(13) In my opinion it cannot be held on the facts of this case that the petition is to be dismissel on the ground that it is premature or that no demand was made for referring the disputes to arbitration in the proper manner. The petitioner had written a latter dated 13.9.82 to the Senior Civil Engineer, Railways, with reference to the letters received by the petitioner from the said Officer. Along with this letter a list containing the demands of the petitioner had been enclosed. The number of items mentionel in this list are 24, It has been stated that the payment in respect of the outstanding items should be made and with regard to those items for which no payment is made, the same should be referred to arbitration. Copy of this. letter was sent to the Chief Engineer, for information and necessary action. This letter was replied to vide letter lated 15.10.82. It was stated therein that the items submitted by the petitioner were vague and were not based on the actual work done as per the approved drawing, and that in case there was any doubt he should make specific objections. Copy of this letter was also sent to the Chief Engineer, N. Rly. It was also stated that as far as the reference to arbitration was concerned, the petitioner should approach the competent authority. The present petition has been filed after the receipt of the aforsaid reply.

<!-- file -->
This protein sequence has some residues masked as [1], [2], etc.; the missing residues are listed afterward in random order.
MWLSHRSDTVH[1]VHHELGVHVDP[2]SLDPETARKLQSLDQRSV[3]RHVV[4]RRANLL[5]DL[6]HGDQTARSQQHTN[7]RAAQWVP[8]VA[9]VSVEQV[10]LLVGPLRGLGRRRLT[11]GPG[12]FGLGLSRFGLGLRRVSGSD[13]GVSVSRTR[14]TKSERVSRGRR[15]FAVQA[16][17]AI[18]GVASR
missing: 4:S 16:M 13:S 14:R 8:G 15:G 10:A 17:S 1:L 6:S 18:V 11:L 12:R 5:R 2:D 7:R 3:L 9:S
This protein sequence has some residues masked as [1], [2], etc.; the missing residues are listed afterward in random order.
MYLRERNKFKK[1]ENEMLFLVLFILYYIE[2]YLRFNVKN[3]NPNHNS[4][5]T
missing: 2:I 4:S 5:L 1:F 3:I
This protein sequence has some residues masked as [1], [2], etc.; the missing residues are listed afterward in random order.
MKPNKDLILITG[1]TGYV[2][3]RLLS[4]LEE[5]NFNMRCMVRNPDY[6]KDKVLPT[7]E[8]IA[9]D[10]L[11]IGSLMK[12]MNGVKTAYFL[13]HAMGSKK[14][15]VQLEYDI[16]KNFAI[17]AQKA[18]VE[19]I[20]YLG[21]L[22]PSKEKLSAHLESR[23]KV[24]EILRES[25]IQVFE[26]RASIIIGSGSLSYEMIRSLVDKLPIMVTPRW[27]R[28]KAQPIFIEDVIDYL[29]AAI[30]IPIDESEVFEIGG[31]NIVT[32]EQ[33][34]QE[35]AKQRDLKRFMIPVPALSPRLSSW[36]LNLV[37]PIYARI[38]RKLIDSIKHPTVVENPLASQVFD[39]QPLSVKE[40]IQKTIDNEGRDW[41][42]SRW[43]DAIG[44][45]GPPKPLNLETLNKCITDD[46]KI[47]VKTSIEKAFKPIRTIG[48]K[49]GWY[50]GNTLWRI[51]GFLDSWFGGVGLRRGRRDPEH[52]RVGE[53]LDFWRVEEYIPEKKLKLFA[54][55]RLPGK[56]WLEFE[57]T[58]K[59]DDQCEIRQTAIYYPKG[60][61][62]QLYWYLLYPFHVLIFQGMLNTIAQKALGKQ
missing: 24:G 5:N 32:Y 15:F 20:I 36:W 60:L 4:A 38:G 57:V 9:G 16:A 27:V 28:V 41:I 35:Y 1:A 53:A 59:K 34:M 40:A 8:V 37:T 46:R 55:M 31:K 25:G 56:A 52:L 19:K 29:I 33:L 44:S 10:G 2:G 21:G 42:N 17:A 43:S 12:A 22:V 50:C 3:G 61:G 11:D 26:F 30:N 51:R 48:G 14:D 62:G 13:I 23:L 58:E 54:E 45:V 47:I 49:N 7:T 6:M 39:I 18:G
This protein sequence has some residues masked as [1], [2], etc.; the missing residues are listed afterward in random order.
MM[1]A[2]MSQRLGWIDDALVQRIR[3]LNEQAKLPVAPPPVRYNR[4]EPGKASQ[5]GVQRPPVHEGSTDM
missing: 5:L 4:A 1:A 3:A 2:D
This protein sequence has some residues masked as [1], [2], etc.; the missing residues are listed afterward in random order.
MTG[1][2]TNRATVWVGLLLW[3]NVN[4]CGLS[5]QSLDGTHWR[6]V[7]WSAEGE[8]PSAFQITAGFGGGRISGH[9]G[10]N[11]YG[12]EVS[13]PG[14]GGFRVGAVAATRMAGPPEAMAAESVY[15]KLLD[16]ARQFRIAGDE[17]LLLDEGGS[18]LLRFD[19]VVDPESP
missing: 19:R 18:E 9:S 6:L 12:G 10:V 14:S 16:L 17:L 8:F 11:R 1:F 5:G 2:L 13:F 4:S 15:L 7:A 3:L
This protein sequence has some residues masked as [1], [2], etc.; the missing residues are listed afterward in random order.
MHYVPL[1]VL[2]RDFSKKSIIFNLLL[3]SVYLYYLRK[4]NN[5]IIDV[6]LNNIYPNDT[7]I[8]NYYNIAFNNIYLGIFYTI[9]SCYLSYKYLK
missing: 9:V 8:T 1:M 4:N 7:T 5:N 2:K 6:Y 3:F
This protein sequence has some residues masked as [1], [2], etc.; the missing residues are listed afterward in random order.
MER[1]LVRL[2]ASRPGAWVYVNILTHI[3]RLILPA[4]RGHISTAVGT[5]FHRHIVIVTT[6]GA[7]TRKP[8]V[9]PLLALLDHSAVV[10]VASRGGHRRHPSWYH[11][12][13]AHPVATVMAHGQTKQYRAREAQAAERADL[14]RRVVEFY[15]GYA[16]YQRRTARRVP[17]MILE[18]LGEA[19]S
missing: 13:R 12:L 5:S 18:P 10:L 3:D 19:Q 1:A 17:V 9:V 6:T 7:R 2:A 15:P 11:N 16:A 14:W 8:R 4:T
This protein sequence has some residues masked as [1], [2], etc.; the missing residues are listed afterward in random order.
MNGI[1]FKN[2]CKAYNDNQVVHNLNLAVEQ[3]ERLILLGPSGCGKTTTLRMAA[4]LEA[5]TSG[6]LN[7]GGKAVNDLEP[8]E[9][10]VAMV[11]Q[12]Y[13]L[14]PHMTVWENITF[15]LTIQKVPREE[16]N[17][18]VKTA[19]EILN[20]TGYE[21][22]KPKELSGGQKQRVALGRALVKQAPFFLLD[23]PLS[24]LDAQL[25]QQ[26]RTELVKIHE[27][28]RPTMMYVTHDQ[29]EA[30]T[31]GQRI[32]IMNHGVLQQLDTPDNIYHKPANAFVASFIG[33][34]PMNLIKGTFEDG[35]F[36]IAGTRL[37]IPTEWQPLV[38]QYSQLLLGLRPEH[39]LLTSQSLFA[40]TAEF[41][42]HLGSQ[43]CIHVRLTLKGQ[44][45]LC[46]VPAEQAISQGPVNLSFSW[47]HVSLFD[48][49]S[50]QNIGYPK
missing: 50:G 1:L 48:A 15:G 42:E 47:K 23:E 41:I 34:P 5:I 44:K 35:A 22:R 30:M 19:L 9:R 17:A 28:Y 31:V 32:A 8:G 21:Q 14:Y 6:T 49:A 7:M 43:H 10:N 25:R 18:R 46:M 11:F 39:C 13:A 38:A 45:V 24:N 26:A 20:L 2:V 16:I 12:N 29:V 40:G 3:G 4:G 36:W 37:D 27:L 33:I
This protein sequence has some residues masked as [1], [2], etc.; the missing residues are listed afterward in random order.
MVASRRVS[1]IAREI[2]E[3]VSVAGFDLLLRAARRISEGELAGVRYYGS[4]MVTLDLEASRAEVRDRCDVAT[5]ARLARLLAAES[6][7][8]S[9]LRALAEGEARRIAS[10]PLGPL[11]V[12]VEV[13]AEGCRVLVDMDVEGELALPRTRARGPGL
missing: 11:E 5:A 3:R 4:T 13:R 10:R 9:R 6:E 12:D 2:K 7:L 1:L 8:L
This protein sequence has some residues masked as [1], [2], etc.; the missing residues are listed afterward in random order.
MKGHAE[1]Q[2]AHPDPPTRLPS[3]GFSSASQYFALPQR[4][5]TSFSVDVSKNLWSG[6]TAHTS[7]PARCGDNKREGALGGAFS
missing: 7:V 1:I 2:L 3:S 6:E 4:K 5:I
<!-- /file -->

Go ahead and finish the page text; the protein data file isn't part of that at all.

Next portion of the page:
(14) In my opinion, there was sufficient compliance with clause 64. Vide letter dated 13.9.82 a demand at least in respect of :A items had been raised. Though the said tetter was addressed to Senior Civil Engineer, but a copy of the same was endorsed to the Chief Engineer, N, RIy. Clause 64, in so far as it was required that a demand shall be made in writing that the dispute be referred to arbitration, has to be construed in a practical manner. It is not disputed that the person to whom the aforesaid letter was addressed was directly concerned with the execution of the work. The over-all supervision and control was that of the Chief Engineer. It is contended by Shri B.D. Sharma that the demand for arbitration had to be made to the Deputy Chief Engineer who had executed the contract on behalf of the President of India. In the present case, by endorsing the letter dated 13.9.82 to the Chief Engineer, it could be said that a demand had been made to the Chief Engineer, who obviously was an officer superior to or higher in rank than the Deputy Chief Engineer who had signed the contract. Moreover, this court in a number of decisions has held that filing of a petition u/s 20, demanding that disputes arising therein be referred to arbitration, was by itself sufficient to constitute a demand as contemplated by such a clause. These decisions are those given in M/s Inderjit Singh Avtar Singh & Co. v. U.O.I. & Others, S. No. 403-A/75 D/17.5.77, M/s Hindustan Iron & Steel Co. v. U.O.I. S. No. 660-A/79 D./26.10.79, H.R. Kalra vs. Uoi S. No. 1157-A/82, D./25.10.83 & Greenland Foods Pvt. Ltd, v. Uoi : AIR1973Delhi157 . No decision of this Court taking a contrary view has been brought to my notice. I see no reason to differ and I, thereforee, come to the conclusion that demand for arbitration has been properly made in the present case.